Improvement in quality of life during training associated with changes in neural activation in middle temporal gyrus
MONDAY, Oct. 24, 2022 (HealthDay News) — Multimodal speech-gesture (MSG) training is promising for patients with schizophrenia spectrum disorder (SSD), according to a study published in the August issue of Schizophrenia Research.
Lydia Riedl, Ph.D., from Philipps-University in Marburg, Germany, and colleagues examined the possibility of applying MSG training, composed of eight 60-minute sessions involving perceptive and expressive tasks, as well as meta-learning elements and transfer exercises, to 29 patients with SSD. Patients were randomly assigned to treatment as usual (TAU) first followed by MSG training (20 participants) or to MSG training first then TAU (nine participants) in a within-group crossover design, and were compared to 17 healthy controls.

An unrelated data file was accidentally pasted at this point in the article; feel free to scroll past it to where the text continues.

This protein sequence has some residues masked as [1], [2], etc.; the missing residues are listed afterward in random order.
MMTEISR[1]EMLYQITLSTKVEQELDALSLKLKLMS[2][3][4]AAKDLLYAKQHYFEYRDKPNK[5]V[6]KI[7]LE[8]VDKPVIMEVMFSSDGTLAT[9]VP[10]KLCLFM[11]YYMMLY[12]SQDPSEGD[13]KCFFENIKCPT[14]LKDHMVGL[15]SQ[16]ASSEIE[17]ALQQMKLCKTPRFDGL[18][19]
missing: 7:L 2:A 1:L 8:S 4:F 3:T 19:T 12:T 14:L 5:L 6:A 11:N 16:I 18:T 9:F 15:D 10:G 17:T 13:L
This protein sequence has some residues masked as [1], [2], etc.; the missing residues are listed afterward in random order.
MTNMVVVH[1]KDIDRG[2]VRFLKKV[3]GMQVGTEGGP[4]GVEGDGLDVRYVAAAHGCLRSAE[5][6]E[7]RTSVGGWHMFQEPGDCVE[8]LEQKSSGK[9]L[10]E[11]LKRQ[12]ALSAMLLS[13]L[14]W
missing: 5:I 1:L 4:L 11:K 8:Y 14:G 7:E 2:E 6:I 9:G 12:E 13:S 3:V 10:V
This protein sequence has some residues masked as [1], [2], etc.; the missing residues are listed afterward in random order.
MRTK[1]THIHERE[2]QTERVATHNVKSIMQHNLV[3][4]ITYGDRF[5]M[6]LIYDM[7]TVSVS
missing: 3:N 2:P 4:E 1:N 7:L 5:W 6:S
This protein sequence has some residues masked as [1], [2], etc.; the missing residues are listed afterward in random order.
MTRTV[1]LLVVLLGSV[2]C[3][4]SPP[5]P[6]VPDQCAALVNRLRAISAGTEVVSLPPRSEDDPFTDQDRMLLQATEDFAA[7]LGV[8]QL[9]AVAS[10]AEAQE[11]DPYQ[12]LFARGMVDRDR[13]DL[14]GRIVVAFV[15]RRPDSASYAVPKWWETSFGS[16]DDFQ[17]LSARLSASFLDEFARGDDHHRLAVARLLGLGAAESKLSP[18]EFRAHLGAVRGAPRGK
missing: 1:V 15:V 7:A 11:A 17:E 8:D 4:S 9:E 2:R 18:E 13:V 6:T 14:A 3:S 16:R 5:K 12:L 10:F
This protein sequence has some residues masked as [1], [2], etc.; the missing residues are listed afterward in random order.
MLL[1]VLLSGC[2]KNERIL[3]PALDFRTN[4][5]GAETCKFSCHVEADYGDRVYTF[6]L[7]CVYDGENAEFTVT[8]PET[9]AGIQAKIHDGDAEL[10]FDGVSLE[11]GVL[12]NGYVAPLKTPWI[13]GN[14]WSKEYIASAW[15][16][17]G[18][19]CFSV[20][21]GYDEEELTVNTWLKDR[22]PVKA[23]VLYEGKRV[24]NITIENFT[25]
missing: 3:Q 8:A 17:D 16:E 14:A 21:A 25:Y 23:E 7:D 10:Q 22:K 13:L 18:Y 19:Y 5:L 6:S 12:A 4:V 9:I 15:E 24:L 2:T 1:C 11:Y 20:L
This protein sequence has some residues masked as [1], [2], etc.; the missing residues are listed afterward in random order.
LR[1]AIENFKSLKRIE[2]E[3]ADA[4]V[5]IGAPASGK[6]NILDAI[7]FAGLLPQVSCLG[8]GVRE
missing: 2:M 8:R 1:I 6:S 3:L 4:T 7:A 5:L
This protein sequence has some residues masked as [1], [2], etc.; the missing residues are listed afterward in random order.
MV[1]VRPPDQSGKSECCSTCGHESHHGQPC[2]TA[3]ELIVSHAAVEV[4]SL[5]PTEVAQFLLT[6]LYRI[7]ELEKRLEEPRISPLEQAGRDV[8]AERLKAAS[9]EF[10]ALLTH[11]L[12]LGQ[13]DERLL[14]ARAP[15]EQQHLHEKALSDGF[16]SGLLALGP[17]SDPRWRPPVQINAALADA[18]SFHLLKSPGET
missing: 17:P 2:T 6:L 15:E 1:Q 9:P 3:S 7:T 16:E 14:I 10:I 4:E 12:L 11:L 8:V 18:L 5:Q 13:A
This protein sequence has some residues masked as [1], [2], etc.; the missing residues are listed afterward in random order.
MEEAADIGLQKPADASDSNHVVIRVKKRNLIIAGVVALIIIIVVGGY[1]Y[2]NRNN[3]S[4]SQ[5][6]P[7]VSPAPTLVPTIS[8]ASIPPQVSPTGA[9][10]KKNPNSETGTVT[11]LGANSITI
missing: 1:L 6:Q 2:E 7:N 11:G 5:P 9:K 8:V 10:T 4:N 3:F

The researchers found that patients had reduced quality of life compared with controls at pretraining, but a significant improvement was noted during training. This improvement was associated with changes in neural activation in the middle temporal gyrus for the processing of abstract multimodal content. The MSG-related changes were confirmed by improvement during training, self-reported measures, and ratings of relatives.
“The overall analyses evaluating the MSG training provide extraordinarily promising results which should be validated and extended in further independent studies,” the authors write. “Future studies should investigate combinations of speech-gesture training with neural stimulation techniques like transcranial magnetic stimulation or transcranial direct current stimulation, which seem to be further promising approaches.”
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